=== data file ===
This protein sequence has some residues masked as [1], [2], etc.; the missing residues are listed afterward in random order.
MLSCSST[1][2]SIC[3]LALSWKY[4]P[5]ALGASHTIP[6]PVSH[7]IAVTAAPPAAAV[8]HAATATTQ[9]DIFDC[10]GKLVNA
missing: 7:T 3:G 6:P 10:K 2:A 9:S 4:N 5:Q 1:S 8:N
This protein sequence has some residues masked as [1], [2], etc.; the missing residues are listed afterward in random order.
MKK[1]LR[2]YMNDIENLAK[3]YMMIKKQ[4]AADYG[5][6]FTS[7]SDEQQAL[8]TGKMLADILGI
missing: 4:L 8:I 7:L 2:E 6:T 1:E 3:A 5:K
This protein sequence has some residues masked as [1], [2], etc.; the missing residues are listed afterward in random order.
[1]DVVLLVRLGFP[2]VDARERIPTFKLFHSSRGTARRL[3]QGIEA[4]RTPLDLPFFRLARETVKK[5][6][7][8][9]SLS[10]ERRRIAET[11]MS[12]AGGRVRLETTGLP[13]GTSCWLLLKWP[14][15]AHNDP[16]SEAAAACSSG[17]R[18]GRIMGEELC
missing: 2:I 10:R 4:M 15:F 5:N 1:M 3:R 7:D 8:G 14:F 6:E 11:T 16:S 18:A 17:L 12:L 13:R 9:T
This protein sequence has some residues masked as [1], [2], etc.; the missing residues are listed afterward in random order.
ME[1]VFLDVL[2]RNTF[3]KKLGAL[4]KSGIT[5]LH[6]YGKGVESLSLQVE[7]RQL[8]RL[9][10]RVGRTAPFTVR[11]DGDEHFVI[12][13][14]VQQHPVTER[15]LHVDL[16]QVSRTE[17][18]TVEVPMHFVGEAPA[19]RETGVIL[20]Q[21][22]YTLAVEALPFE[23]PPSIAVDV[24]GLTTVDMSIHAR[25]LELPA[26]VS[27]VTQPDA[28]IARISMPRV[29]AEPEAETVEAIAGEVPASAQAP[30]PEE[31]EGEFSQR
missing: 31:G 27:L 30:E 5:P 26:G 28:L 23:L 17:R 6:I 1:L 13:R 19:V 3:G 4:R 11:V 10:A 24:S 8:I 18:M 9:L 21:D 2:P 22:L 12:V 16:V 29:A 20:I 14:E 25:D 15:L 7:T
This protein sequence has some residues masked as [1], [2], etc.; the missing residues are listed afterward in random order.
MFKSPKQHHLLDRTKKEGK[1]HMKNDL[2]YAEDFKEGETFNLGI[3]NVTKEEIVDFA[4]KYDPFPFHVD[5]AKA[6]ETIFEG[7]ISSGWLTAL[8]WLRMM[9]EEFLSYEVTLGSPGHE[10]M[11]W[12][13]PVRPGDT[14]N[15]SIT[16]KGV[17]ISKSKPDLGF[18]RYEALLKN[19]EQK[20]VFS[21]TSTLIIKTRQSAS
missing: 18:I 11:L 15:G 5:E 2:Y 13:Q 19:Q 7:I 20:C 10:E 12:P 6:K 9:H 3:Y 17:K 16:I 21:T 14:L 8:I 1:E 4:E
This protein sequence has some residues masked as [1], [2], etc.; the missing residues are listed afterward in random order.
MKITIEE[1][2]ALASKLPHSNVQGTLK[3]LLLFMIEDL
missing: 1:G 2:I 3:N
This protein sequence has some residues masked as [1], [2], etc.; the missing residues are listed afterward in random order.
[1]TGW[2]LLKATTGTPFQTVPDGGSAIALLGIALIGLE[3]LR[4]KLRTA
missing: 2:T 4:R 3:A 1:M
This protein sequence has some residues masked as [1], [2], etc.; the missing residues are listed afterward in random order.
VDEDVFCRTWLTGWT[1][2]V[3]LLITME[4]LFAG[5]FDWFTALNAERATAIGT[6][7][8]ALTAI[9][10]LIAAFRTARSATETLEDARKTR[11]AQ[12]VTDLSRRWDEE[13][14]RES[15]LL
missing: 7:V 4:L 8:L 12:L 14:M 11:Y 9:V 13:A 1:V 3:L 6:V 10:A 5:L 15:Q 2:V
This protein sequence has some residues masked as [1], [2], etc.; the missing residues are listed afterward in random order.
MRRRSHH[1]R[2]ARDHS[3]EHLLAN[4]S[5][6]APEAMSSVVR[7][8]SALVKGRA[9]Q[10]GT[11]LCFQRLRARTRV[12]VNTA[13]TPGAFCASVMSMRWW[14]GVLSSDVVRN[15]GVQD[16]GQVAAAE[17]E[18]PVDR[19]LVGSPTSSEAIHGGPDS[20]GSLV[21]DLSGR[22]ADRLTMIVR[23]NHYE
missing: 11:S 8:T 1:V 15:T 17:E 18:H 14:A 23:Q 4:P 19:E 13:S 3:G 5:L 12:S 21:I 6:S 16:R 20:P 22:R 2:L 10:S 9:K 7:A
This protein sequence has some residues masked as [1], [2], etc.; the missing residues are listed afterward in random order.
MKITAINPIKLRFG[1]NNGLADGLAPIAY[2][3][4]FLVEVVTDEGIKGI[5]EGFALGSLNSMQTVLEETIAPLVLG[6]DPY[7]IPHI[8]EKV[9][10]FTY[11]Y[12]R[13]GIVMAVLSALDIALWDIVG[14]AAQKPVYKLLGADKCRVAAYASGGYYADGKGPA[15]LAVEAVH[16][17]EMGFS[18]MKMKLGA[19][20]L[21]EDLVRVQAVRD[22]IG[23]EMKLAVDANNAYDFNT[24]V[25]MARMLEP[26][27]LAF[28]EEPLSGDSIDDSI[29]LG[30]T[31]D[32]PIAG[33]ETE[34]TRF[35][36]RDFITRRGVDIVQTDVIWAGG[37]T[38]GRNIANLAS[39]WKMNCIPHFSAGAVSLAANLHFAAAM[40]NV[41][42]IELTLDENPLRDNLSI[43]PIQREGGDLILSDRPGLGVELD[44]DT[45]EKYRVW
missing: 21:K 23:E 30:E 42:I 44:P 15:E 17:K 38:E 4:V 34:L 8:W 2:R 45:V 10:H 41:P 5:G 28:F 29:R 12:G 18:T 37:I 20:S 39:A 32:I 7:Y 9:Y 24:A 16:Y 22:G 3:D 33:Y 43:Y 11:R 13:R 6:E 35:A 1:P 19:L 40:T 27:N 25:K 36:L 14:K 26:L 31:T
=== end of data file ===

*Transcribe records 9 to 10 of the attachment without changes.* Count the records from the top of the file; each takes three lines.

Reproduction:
This protein sequence has some residues masked as [1], [2], etc.; the missing residues are listed afterward in random order.
MRRRSHH[1]R[2]ARDHS[3]EHLLAN[4]S[5][6]APEAMSSVVR[7][8]SALVKGRA[9]Q[10]GT[11]LCFQRLRARTRV[12]VNTA[13]TPGAFCASVMSMRWW[14]GVLSSDVVRN[15]GVQD[16]GQVAAAE[17]E[18]PVDR[19]LVGSPTSSEAIHGGPDS[20]GSLV[21]DLSGR[22]ADRLTMIVR[23]NHYE
missing: 11:S 8:T 1:V 15:T 17:E 18:H 14:A 23:Q 4:P 19:E 13:S 3:G 5:L 12:S 21:I 6:S 16:R 20:P 22:R 2:L 10:S 9:K 7:A
This protein sequence has some residues masked as [1], [2], etc.; the missing residues are listed afterward in random order.
MKITAINPIKLRFG[1]NNGLADGLAPIAY[2][3][4]FLVEVVTDEGIKGI[5]EGFALGSLNSMQTVLEETIAPLVLG[6]DPY[7]IPHI[8]EKV[9][10]FTY[11]Y[12]R[13]GIVMAVLSALDIALWDIVG[14]AAQKPVYKLLGADKCRVAAYASGGYYADGKGPA[15]LAVEAVH[16][17]EMGFS[18]MKMKLGA[19][20]L[21]EDLVRVQAVRD[22]IG[23]EMKLAVDANNAYDFNT[24]V[25]MARMLEP[26][27]LAF[28]EEPLSGDSIDDSI[29]LG[30]T[31]D[32]PIAG[33]ETE[34]TRF[35][36]RDFITRRGVDIVQTDVIWAGG[37]T[38]GRNIANLAS[39]WKMNCIPHFSAGAVSLAANLHFAAAM[40]NV[41][42]IELTLDENPLRDNLSI[43]PIQREGGDLILSDRPGLGVELD[44]DT[45]EKYRVW
missing: 21:K 23:E 30:E 42:I 44:P 15:E 17:K 38:E 4:V 34:L 8:W 2:R 45:V 10:H 41:P 5:G 28:F 29:R 12:G 18:T 37:I 20:S 39:A 32:I 7:Y 9:Y 24:A 16:Y 22:G 3:D 33:Y 43:Y 11:R 13:R 6:E 35:A 1:P 19:L 40:T 27:N 25:K 36:L 14:K 26:L 31:T